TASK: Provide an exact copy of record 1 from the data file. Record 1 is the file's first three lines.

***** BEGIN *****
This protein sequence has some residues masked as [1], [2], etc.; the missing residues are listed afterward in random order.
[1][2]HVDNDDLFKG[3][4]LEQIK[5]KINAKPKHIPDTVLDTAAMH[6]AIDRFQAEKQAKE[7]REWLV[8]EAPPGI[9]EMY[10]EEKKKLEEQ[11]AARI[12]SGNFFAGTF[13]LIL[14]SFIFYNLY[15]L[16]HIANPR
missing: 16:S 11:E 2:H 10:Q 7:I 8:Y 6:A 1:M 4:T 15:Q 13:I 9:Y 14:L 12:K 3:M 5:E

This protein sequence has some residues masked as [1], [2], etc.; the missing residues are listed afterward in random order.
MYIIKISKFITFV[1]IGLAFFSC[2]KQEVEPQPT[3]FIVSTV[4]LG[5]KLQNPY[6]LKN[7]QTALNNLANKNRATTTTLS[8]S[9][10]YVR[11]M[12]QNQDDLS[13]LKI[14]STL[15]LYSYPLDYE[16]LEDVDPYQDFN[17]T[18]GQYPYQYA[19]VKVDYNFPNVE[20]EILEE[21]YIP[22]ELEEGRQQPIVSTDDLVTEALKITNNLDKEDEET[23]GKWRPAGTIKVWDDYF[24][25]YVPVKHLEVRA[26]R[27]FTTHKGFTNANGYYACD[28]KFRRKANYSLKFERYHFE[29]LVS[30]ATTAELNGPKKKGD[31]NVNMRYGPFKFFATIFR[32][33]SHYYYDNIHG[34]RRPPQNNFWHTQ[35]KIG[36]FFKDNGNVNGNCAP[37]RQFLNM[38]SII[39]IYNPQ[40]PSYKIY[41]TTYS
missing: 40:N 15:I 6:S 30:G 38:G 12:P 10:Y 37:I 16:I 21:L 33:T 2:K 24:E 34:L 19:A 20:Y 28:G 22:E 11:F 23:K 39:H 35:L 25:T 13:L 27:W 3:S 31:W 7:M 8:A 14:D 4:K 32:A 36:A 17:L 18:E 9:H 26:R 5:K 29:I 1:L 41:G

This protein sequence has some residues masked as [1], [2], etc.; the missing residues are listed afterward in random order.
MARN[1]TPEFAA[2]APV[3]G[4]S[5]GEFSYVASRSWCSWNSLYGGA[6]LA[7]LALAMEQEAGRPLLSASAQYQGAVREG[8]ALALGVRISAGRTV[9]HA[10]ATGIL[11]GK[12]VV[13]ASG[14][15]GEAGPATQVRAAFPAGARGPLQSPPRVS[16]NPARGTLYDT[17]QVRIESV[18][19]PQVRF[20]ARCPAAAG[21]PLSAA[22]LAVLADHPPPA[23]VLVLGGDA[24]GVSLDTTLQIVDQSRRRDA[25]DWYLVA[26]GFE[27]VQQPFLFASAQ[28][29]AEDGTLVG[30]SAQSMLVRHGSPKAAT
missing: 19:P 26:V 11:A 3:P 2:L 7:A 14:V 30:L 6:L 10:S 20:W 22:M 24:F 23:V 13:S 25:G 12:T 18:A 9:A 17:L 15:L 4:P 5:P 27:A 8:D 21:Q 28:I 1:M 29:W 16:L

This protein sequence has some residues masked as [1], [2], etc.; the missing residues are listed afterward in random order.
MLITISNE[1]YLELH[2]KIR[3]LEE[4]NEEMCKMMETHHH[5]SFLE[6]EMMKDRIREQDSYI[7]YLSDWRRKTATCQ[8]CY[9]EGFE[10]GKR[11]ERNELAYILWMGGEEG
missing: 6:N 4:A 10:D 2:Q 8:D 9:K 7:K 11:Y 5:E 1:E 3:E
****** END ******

This protein sequence has some residues masked as [1], [2], etc.; the missing residues are listed afterward in random order.
[1][2]HVDNDDLFKG[3][4]LEQIK[5]KINAKPKHIPDTVLDTAAMH[6]AIDRFQAEKQAKE[7]REWLV[8]EAPPGI[9]EMY[10]EEKKKLEEQ[11]AARI[12]SGNFFAGTF[13]LIL[14]SFIFYNLY[15]L[16]HIANPR
missing: 16:S 11:E 2:H 10:Q 7:I 8:Y 6:A 1:M 4:T 15:Q 13:I 9:Y 14:L 12:K 3:M 5:E